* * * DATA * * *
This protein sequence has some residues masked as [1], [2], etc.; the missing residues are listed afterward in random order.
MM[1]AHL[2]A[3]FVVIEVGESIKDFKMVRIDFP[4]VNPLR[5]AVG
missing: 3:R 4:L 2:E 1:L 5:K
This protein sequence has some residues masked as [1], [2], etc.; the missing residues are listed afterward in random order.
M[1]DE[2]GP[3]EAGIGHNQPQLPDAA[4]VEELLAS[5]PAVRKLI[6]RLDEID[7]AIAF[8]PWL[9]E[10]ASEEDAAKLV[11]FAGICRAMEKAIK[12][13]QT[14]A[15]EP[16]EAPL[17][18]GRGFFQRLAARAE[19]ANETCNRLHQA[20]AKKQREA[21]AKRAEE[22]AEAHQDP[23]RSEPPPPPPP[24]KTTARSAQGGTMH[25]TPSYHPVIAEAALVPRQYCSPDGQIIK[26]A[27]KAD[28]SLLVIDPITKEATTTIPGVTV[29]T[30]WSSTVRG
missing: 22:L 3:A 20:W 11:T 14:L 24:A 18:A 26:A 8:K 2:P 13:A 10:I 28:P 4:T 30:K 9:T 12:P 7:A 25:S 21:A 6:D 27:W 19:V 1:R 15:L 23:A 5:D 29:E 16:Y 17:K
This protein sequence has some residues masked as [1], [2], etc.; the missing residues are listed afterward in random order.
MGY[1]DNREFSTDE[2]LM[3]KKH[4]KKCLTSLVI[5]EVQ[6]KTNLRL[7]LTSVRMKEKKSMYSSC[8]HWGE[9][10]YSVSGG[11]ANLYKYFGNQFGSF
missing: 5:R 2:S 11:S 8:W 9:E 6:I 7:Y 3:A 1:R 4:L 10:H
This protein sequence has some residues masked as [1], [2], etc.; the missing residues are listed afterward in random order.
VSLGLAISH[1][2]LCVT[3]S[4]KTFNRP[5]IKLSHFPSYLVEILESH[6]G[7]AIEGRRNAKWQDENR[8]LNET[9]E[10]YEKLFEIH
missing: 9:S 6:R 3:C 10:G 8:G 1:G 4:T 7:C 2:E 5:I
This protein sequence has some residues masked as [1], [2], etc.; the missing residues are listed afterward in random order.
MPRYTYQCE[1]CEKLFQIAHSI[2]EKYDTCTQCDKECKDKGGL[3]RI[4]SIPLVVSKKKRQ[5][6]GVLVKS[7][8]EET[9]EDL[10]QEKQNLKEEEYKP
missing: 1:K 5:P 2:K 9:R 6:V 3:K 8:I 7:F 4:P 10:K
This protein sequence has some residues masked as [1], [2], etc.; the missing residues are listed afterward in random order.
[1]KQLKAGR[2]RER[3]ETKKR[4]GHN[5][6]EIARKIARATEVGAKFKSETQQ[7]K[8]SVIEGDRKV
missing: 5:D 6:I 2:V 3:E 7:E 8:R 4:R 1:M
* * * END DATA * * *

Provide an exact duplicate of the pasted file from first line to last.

This protein sequence has some residues masked as [1], [2], etc.; the missing residues are listed afterward in random order.
MM[1]AHL[2]A[3]FVVIEVGESIKDFKMVRIDFP[4]VNPLR[5]AVG
missing: 3:R 4:L 2:E 1:L 5:K
This protein sequence has some residues masked as [1], [2], etc.; the missing residues are listed afterward in random order.
M[1]DE[2]GP[3]EAGIGHNQPQLPDAA[4]VEELLAS[5]PAVRKLI[6]RLDEID[7]AIAF[8]PWL[9]E[10]ASEEDAAKLV[11]FAGICRAMEKAIK[12][13]QT[14]A[15]EP[16]EAPL[17][18]GRGFFQRLAARAE[19]ANETCNRLHQA[20]AKKQREA[21]AKRAEE[22]AEAHQDP[23]RSEPPPPPPP[24]KTTARSAQGGTMH[25]TPSYHPVIAEAALVPRQYCSPDGQIIK[26]A[27]KAD[28]SLLVIDPITKEATTTIPGVTV[29]T[30]WSSTVRG
missing: 22:L 3:A 20:W 11:T 14:L 24:A 18:A 26:A 8:K 2:P 13:A 10:I 28:P 4:T 30:K 9:T 12:P 7:A 25:S 21:A 6:D 27:W 19:V 1:R 15:L 23:A 5:D 29:E 16:Y 17:K
This protein sequence has some residues masked as [1], [2], etc.; the missing residues are listed afterward in random order.
MGY[1]DNREFSTDE[2]LM[3]KKH[4]KKCLTSLVI[5]EVQ[6]KTNLRL[7]LTSVRMKEKKSMYSSC[8]HWGE[9][10]YSVSGG[11]ANLYKYFGNQFGSF
missing: 5:R 2:S 11:S 8:W 9:E 6:I 7:Y 3:A 1:R 4:L 10:H
This protein sequence has some residues masked as [1], [2], etc.; the missing residues are listed afterward in random order.
VSLGLAISH[1][2]LCVT[3]S[4]KTFNRP[5]IKLSHFPSYLVEILESH[6]G[7]AIEGRRNAKWQDENR[8]LNET[9]E[10]YEKLFEIH
missing: 9:S 6:R 3:C 10:G 8:G 1:G 4:T 7:C 2:E 5:I
This protein sequence has some residues masked as [1], [2], etc.; the missing residues are listed afterward in random order.
MPRYTYQCE[1]CEKLFQIAHSI[2]EKYDTCTQCDKECKDKGGL[3]RI[4]SIPLVVSKKKRQ[5][6]GVLVKS[7][8]EET[9]EDL[10]QEKQNLKEEEYKP
missing: 1:K 5:P 2:K 9:R 6:V 3:K 8:I 7:F 4:P 10:K
This protein sequence has some residues masked as [1], [2], etc.; the missing residues are listed afterward in random order.
[1]KQLKAGR[2]RER[3]ETKKR[4]GHN[5][6]EIARKIARATEVGAKFKSETQQ[7]K[8]SVIEGDRKV
missing: 5:D 6:I 2:V 3:E 7:E 8:R 4:R 1:M